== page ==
Social Activism Makes You Happier and More Resilient, Says Science

Why social activism is good for your brain_people marching

This weekend, millions of people will gather for the second year in a row in support of the Women’s March – an event that commenced last year the day after Donald Trump’s inauguration. This year, marches in all 50 states and around the globe are calling for action at the polls. The goal is to get people to register to vote, and to show up on voting day. 

Wherever you fall on the political spectrum, or on the issue of this march in particular, finding a cause that speaks to you is one of the most Bulletproof steps you can take to increase your resilience and feel good about yourself. In fact, there’s even a term to quantify the health benefits of activism and social engagement – it’s called the “activism cure.”

What makes helping others so powerful? Activism builds a sense of identity and empowerment[1]. It allows you to feel like you have greater control over life, which helps prevent helplessness and hopelessness[2]. Personal identity, empowerment, and greater self-preservation and control all tie into better resilience – or the ability to adapt and become stronger in the face of adversity. Physical and mental resilience play a part in everything from increased longevity to better mental health, which is why it’s a core tenant of being Bulletproof.

The health benefits of activism have a physiological basis. Activism triggers the brain to release a shot of dopamine – a chemical involved in pleasure and reward. Dopamine, the same chemical that gets triggered during sex, motivates you to seek out what feels good. It also plays important roles in sleep, attention, and mood. Research from the National Institute on Mental Health even shows helping others give people a jolt of energy and, in some cases, alleviates physical pain[3]. In that way, volunteering and showing up for a meaningful cause helps you and others as well.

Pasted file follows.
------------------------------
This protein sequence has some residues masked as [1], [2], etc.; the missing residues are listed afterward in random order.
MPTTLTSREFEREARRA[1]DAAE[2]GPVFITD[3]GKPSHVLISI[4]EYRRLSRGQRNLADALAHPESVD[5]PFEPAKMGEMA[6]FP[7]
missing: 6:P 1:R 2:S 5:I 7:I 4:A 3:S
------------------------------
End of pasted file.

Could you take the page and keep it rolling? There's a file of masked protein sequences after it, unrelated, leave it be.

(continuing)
Interested to learn more about activism’s benefits? Watch the video below, then share with your family and friends to inspire them to a make a difference – not only in others’ lives but their own too.

Image Courtesy: 
Lydia Yekalam, Michael Edwards, Brian Kay, Ed Myers, Scott Engelhardt, Susie Orr, Denise Barrett, Louisa Barash, Emily Smoot, Brodie Nelson, 
Keith Sanders Turner, Danielle Fiorito-Grzesiuk

 

Join over 1 million fans

JOIN DAVE’S EMAIL LIST FOR THE LATEST NEWS
AND EXCLUSIVE TIPS ON HOW TO BE SUPER HUMAN

You may also like

Share on facebook
Share on twitter
Share on linkedin
Share on pinterest
Share on facebook
Share on twitter
Share on linkedin
Share on pinterest

Statements made on this website have not been evaluated by the U.S. Food and Drug Administration. These products are not intended to diagnose, treat, cure, or prevent any disease. Information provided by this website or this company is not a substitute for individual medical advice. Articles and information on this website may only be copied, reprinted, or redistributed with written permission (but please ask, we like to give written permission!) The purpose of this Blog is to encourage the free exchange of ideas. The entire contents of this website is based upon the opinions of Dave Asprey, unless otherwise noted. Individual articles are based upon the opinions of the respective authors, who may retain copyright as marked. The information on this website is not intended to replace a one-on-one relationship with a qualified health care professional and is not intended as medical advice. It is intended as a sharing of knowledge and information from the personal research and experience of Dave Asprey and the community. We will attempt to keep all objectionable messages off this site; however, it is impossible to review all messages immediately. All messages expressed on the Blog, including comments posted to Blog entries, represent the views of the author exclusively and we are not responsible for the content of any message.